Blocks to Buildings: Fundamentals
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Level 21 : Expert Cake
Posted 07/28/12 11:13:21 am , last updated: 07/30/12 7:15:40 am
- Simple House
- ADDITIONAL NOTES
"Minecraft is a game about placing blocks to build anything you can imagine. At night monsters come out, make sure to build a shelter before that happens." Mojang
Minecraft is indeed a game about placing blocks to build just anything you could imagine, but sometimes you can't put block to world like pen to paper. Blocks to Buildings will introduce to you fundamental building techniques that apply to all genres of building to help you bring your ideas to life, but like the English language, many of the rules contradict each other in certain circumstances, but only rarely. This is the most important tutorial, and is the first of the series of tutorials to come.
Before you build, you MUST have some idea of what you're going to build. Is it a house, castle, apartment, windmill? A sketch is always a good idea, but a mental picture will do just fine. You don't need a picture of the entire building, but know what features you want on the building.
Some people prefer to plan their buildings first, but it's a waste of time. The time you spend planning could be used for actually building it! Ideas tend to flow when doing the practical work, so designs are never final.
Materials: Before you start building, you need to prepare your materials. With any building it is wise to pick both a fill and frame material and if the block type you've chosen has stairs, half slabs or fence put those into your inventory as well.
The 3 F's: FFF: The 3 F's are fundamental to your building, pick wisely. These all work together to bring a piece together. If you are without these, your building will score an F! See what I did there? Yeah. You see it.
- Frame: Your frame material is the outline of your building. When building a house it should contrast with your fill material. E.g. Log and Cobble/Wood
If you're building a castle or tower, the frame material can be the same as the fill material. It is not a bad idea to use stone for fill and cobble for the frame then dither/bleed into the stone. Dithering and Bleeding will be further explained later in the tutorial.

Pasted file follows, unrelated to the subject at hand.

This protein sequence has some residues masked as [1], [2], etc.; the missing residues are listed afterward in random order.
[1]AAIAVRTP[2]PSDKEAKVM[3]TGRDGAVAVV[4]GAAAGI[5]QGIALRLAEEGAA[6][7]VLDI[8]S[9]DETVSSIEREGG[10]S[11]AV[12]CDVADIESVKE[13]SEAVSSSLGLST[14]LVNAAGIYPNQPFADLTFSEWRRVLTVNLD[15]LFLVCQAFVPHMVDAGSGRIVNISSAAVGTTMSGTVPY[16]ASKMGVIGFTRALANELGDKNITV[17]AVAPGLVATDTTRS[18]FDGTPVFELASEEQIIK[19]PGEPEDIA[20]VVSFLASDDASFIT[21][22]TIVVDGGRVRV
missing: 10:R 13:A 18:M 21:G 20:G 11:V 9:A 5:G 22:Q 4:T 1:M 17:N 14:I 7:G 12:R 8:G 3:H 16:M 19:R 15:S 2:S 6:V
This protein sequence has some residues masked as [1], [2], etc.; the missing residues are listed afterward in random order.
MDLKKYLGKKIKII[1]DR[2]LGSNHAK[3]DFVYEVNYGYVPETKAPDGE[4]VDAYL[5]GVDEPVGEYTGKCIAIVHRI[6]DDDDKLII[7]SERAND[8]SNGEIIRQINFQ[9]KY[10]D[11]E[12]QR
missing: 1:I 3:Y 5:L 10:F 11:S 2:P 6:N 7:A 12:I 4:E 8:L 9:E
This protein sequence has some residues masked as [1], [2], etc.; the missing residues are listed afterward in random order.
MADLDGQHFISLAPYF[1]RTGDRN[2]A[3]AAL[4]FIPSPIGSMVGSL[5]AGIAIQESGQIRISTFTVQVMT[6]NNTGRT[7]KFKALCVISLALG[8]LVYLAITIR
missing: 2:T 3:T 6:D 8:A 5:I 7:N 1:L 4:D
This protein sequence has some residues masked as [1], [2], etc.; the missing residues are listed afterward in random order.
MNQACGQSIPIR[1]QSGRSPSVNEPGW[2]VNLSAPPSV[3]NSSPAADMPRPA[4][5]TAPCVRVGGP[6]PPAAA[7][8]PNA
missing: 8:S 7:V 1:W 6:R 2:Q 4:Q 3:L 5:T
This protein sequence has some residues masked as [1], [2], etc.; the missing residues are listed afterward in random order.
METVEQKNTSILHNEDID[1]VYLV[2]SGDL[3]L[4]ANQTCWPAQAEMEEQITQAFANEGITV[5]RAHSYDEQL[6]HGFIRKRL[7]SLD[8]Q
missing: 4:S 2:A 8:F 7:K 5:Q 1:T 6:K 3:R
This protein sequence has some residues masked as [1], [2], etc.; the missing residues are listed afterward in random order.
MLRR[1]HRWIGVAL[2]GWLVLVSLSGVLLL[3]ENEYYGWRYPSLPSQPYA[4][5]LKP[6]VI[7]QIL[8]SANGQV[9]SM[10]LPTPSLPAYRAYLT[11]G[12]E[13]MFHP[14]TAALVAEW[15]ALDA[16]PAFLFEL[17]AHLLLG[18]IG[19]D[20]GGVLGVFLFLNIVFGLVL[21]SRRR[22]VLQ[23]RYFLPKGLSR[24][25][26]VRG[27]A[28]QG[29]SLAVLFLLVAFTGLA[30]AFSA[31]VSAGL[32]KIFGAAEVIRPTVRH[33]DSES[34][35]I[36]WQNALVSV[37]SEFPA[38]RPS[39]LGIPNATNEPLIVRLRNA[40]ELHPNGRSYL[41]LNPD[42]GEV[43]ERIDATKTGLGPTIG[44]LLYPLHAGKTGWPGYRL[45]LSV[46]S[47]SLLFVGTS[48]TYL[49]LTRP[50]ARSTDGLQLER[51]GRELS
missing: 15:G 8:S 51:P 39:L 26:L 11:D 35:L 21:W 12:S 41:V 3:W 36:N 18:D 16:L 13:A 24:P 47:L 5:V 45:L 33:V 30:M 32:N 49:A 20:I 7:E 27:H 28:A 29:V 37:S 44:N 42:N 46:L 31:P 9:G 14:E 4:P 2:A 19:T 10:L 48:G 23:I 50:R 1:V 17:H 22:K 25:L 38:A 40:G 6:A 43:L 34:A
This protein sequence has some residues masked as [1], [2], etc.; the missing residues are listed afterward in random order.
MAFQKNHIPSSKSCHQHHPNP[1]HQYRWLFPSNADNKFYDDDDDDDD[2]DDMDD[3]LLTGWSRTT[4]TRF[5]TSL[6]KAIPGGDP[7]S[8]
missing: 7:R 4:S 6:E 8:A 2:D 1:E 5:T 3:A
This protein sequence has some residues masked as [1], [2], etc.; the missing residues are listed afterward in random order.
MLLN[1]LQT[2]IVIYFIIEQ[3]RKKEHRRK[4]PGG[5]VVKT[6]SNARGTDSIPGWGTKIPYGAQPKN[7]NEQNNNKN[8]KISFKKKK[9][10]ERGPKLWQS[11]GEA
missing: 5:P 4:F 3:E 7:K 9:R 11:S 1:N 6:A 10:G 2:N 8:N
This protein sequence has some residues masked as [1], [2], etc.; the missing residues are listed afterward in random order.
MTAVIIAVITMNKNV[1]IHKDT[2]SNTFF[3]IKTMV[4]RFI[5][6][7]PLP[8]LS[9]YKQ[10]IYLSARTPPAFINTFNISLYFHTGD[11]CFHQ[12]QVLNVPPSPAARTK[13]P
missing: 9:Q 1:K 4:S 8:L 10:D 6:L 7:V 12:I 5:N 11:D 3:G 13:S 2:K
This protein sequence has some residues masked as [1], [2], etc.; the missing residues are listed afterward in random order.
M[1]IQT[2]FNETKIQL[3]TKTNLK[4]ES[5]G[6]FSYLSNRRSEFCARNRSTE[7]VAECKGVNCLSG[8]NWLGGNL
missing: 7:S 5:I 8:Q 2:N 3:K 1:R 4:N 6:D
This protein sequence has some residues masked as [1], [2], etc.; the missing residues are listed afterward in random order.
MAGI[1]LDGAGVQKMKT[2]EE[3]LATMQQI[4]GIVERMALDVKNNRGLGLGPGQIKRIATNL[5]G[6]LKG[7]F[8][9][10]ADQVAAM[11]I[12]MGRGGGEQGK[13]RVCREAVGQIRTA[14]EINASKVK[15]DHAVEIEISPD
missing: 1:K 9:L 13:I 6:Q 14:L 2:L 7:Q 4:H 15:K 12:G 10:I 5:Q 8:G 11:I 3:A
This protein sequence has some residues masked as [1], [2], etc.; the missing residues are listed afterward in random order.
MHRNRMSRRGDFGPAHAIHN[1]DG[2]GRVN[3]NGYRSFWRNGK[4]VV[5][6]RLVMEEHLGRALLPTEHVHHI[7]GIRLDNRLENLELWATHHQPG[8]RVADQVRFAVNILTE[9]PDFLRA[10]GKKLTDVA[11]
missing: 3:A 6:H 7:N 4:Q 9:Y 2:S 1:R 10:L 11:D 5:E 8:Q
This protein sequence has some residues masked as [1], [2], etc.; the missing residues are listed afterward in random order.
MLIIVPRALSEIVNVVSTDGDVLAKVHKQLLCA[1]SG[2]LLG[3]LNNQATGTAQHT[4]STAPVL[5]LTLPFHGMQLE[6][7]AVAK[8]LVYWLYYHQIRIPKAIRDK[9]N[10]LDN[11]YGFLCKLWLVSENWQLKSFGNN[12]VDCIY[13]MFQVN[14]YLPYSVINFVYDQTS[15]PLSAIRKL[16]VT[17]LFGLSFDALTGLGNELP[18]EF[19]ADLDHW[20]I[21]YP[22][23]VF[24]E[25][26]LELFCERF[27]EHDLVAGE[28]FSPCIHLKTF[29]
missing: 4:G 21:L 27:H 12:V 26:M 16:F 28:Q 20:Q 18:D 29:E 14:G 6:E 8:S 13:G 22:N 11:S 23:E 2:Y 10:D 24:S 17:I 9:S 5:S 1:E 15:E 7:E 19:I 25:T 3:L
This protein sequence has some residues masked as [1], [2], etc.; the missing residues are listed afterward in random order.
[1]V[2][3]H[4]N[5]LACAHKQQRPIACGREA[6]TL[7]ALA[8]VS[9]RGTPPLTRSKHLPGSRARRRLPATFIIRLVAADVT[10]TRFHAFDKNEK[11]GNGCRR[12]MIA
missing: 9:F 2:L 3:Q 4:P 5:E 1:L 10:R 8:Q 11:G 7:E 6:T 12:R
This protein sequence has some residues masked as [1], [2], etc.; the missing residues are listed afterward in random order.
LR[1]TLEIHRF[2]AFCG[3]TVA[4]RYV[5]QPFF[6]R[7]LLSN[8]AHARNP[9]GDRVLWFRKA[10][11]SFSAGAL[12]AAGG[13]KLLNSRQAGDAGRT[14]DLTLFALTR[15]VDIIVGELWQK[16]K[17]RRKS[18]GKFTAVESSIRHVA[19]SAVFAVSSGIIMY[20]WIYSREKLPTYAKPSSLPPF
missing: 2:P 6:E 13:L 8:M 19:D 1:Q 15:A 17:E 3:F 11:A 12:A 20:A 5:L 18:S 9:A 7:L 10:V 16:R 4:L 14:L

- Fill: Your fill material as the name suggests, fills things. You may have multiple fill materials and When building medieval it’s imperative you have stair/half versions of your block.
- Floor: The floor material should be a relatively similar block to the fill or wool and preferably with a stair block or half block.
Once you have the 3 F's in your inventory, you can move onto the next chapter on Building. The following 2 headings outline your roof material and extras, but these aren't to be in your inventory at first.
Roof: The roof block should be a stair or half block and it should contrast with the rest of the building. With the release of 1.3 there will be an extra 4 roof colours to pick from.
Extras: Are your extra materials such as glass, mossy, cracks, furniture blocks, hatch, flower, etc.
The Double D's: Dimension and Depth
Dimensions: Odd numbers (1, 3, 5, 7, 9, 11, etc.) are the best for building because odd numbers allow you to have a centre block. The benefits of odd numbers will become more and clearer as your building progresses. Here are some examples of why odd beats even. This doesn't mean you cannot use even numbers, because there are times when you have to and in Modern contemporary they are useful, but your overall structure will fare better with odd numbers for your dimensions.
Depth: Depth in buildings is extruding points and contracting them to create shadows, which in turn add more depth to the building. Like detailing, it adds more for your eyes to interpret and points of interest.
Contrast: When two or more blocks have colour schemes on the opposite extremes. The following image shows how 4 colour contrast is used to create a modern house. To see the finished product go here.
FFF: An important rule regarding medieval buildings, which also relates to odd numbers is that the frame material cannot ever run parallel and adjacent to another frame like so:
Frame diagonal to each other do not count because that is considered depth, and if the frame is similar to the fill (e.g. cobble and stone) or you're building in a modern style these rules don't apply.
Your fill material should fill the gaps in the frame of the walls.
When you have a multistory building and the upper floor protrudes, a good way to know where to put the floor is by finding where the top of the first story wall is exposed.
Roofs: Roofing on your building may vary from case to case; towers sometimes don’t have a roof. Modern usually have a flat roof or something abstract, but one thing is for certain. All roofs should have an overhang of one. So from your wall, the roof would hang over by one.